Monday, August 15, 2011

That Catch in my Chest Again...

I go back and forth between my love of the infant all things itty-bitty Mama I need you, and my love of getting through an entire dinner- including wine and dessert- in peace. These things are completely mutually exclusive.

I realized last night that I have been so grumpy about being pregnant that I am literally 2 months away from delivering this baby- and have lost most of it focusing on what I have given up rather then what I am giving. I took care of a lovely woman at work last night who, as she clung to my arm on our way to the commode dragging her IV pole, said to me "The universe tends to look down on women, but we were given this gift that is just ours- and aren't we lucky? Men will never know what it feels like to carry our children right under our heart." My hormonal self wanted to burst into tears but my professional self kept it together.

This is my gift. The fact that for just 9 months, this baby is all mine. We are as intimately connected as two human beings can be. I feel his every move, carry his every weight, and my body literally protects him from anything that could harm his tiny body. This baby has an amazing Daddy and a sweet big Sister who can't wait to meet him and will join me in taking care of him. But for two more months, I am the only person on the planet who knows when he is awake and when he is asleep. Why am I so anxious to give that up for a cold beer on the back porch?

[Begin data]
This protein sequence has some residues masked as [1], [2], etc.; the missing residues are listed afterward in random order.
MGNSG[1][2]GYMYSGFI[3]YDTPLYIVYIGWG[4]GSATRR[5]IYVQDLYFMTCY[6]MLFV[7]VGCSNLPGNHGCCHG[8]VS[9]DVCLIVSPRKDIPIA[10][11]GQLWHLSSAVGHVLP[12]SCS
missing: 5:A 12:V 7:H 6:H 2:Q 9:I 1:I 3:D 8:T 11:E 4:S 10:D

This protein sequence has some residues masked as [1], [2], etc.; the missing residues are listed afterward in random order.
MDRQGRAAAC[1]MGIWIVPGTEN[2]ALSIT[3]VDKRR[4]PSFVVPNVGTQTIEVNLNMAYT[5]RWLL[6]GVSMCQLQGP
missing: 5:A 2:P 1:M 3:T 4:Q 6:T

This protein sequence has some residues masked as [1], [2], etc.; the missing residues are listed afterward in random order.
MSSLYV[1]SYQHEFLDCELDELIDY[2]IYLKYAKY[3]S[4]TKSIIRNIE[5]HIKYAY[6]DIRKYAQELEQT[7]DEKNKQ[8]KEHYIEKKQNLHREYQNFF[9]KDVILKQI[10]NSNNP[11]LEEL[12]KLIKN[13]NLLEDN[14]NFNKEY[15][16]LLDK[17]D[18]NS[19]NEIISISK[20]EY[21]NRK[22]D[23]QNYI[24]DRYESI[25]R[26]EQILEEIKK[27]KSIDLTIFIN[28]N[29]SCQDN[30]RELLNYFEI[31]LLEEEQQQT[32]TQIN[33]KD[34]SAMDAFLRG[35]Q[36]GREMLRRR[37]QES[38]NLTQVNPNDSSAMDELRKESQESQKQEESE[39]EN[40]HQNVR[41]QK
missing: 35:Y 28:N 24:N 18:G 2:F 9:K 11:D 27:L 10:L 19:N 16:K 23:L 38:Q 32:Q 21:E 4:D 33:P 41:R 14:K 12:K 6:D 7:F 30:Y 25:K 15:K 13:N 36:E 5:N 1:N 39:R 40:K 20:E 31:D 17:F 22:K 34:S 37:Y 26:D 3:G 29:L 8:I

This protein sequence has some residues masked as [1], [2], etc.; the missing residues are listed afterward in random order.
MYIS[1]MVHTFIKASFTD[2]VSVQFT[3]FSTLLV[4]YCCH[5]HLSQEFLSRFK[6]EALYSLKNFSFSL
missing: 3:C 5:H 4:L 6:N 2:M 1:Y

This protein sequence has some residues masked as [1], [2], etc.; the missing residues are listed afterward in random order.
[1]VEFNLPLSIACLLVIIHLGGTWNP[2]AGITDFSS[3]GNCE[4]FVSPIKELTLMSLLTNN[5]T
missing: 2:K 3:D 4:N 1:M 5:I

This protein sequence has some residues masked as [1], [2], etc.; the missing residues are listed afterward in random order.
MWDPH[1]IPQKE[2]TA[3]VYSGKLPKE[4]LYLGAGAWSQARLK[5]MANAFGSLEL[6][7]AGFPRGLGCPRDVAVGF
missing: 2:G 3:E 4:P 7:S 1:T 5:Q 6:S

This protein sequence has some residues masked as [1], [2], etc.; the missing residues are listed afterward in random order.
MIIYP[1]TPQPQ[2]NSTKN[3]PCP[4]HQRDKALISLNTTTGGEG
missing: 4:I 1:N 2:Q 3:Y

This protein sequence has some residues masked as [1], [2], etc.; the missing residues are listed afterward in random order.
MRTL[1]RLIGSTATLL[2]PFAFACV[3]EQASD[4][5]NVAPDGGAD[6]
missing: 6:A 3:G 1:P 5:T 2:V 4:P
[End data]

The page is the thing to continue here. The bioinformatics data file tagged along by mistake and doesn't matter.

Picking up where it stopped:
Everything has a season. This pregnancy with Knox is not the only thing that is passing quickly by- never to be lived again. Purslane is almost 16 months old, and needs me a little less every day. And I love her independence and the fact that she wouldn't eat a tomato if it were the last food on earth. I used to have to rock her to sleep every naptime and every bedtime- and she would stubbornly stand (or lay) there and cry until I did. She was a fantastic sleeper once she actually fell asleep, but it took her a while to pick up on the concept of "self soothing". Now I put her in her bed with a book and her sock monkey Tom, and she reads herself to sleep.



But today, she was not having it. She stood there and cried her eyes out- the kind of heaving sobs that make mothers evolutionarily want to pull their babes right back where they came from- the space under their heart. So I went into her room and picked her up, sat in the rocking chair and rocked her to sleep. Her head laid on my chest and her tears dried on my shirt. It didn't take long for her eyes to close- her eyelashes fanning out on her cheeks. And I sat there and held both my babes under my heart. This is my gift- I am so sorry I ever once complained about how I have suffered. These babes and Grant are my world.

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